Do you mean disease not caused by a pathogen? If so, I would look up whether these creatures are capable of sustaining diseases due to other mechanisms (such as neoplastic, degenerative, traumatic, etc. causes. Examples would be whatever cancers dogs/cats can get, arthritis (I suppose it is possible as some animals are mammals, so have joints), rupture of a major artery due to penetrating injury (e.g. if the crook on London Bridge [recent cowardly act by a brainwashed monkey] had been confronted by a poor dog), respectively - please check out if these conditions exist in "animals" - don't take my guesses as gospel!

M.
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ChloePCooper
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(Original post by St George's University of London)
Hi,

Although I study disease in humans and not in animals, as far as I'm aware, a non-pathogenic disease is simply a disease that occurs due to something other than pathogens (i.e. organisms such as bacteria, viruses, fungi, etc).

So for example, cancers, overactive thyroid, bone disease are all diseases in animals that occur not due to bacteria, viruses, fungi.

Here's a paragraph from https://www.britannica.com/science/a...nimal-diseases which seems to give a good explanation:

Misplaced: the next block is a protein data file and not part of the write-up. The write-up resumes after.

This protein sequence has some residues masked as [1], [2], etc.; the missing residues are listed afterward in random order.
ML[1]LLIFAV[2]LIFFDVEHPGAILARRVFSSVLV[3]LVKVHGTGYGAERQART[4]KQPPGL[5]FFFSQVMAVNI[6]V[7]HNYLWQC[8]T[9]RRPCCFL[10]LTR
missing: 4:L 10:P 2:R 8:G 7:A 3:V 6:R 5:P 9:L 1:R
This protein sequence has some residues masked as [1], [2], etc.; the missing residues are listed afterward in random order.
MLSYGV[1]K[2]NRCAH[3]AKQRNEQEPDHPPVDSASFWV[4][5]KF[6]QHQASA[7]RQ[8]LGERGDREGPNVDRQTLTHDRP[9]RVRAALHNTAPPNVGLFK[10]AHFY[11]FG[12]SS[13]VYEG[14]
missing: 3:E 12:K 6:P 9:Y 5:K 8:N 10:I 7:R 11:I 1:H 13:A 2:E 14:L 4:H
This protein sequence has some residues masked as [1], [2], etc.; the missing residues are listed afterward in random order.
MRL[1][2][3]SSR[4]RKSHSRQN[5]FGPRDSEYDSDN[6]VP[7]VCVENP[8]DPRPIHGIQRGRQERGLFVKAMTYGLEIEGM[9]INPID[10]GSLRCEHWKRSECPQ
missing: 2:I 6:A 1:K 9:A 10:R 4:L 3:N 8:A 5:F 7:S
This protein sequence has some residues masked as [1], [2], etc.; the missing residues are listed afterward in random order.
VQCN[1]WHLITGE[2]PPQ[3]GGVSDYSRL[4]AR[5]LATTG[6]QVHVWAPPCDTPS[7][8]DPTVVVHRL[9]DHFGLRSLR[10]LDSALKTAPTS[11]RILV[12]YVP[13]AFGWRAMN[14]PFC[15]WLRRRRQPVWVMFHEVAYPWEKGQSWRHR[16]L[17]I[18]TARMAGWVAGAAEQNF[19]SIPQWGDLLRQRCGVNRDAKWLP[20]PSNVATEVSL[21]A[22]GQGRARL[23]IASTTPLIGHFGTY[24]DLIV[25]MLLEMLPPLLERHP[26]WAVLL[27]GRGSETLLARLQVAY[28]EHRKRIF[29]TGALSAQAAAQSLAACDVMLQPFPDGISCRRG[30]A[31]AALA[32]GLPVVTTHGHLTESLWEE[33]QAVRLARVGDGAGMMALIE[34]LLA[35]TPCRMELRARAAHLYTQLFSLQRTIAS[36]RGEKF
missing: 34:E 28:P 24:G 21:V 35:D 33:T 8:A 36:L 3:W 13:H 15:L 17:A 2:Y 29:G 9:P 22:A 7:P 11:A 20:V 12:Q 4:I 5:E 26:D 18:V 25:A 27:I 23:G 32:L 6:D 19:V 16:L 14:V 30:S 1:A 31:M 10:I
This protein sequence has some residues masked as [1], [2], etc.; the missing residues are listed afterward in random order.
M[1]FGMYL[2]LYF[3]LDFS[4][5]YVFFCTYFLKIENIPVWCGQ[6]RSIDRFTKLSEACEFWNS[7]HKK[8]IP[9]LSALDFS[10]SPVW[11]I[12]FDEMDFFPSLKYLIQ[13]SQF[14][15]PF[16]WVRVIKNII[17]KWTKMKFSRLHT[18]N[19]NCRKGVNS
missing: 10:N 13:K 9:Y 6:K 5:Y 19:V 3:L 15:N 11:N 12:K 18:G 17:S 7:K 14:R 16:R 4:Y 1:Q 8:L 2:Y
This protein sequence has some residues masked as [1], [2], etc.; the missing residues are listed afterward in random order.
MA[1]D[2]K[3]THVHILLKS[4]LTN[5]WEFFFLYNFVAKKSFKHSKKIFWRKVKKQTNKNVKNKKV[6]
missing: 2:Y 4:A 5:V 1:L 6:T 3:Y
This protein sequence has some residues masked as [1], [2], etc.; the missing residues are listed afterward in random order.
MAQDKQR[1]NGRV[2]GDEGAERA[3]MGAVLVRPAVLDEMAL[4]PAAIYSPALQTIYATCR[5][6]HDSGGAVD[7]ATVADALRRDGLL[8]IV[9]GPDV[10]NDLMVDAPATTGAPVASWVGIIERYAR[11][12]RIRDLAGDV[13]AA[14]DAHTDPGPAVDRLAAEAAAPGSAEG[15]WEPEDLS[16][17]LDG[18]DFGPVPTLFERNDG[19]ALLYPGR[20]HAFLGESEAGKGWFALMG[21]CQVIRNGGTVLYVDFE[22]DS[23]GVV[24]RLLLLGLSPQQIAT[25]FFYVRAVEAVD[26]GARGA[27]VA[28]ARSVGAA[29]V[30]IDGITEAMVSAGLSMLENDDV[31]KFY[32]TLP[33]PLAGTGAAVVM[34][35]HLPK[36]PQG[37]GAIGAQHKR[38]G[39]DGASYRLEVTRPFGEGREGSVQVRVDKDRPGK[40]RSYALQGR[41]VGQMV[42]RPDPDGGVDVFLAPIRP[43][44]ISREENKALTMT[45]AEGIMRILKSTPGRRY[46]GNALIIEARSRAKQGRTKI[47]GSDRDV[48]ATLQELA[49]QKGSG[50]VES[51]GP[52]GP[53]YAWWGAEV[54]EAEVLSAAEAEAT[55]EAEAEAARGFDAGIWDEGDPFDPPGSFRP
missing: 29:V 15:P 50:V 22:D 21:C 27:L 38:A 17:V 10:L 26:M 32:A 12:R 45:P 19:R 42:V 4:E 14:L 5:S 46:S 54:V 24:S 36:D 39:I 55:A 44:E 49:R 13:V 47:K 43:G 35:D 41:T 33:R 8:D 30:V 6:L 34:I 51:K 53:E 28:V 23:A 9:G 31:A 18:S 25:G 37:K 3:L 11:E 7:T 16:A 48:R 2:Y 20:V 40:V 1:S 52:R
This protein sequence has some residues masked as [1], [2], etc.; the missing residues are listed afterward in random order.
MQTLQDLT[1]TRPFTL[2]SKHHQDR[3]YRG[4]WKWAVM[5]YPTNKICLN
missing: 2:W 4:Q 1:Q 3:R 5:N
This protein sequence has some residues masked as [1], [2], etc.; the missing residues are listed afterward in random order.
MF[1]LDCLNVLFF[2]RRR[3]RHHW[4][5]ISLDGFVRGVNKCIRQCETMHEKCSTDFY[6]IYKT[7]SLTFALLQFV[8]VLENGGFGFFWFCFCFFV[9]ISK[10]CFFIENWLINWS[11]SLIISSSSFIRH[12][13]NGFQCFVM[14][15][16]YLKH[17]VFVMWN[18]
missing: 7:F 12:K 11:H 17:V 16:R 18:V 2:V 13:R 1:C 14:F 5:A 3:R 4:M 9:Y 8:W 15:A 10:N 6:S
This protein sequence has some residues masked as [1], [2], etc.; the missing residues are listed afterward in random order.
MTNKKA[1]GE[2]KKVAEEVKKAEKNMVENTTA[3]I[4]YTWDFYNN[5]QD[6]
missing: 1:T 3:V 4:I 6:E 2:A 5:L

Noninfectious diseases are not caused by virulent pathogens and are not communicable from one animal to another. They may be caused by hereditary factors or by the environment in which an animal lives. Many metabolic diseases are caused by an unsuitable alteration, sometimes brought about by man, in an animal’s genetic constitution or in its environment. Metabolic diseases usually result from a disturbance in the normal balance of the physiological mechanisms that maintain stability, or homeostasis. Examples of metabolic diseases include overproduction or underproduction of hormones, which control specific body processes; nutritional deficiencies; poisoning from such agents as insecticides, fungicides, herbicides, fluorine, and poisonous plants; and inherited deficiencies in the ability to synthesize active forms of specific enzymes, which are the proteins that control the rates of chemical reactions in the body.

Excessive inbreeding (i.e., the mating of related animals) among all domesticated animal species has resulted in an increase in the number of metabolic diseases.



Here's a previous thread where someone asked this: https://www.thestudentroom.co.uk/sho....php?t=2546485

Hope that is useful to you and that other people come along and can help too!

Millie,
4th year medical student,
Official student rep of St George's University of London
oh wow! First, thank you for taking time to respond. Your explanation is truly helpful!
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ChloePCooper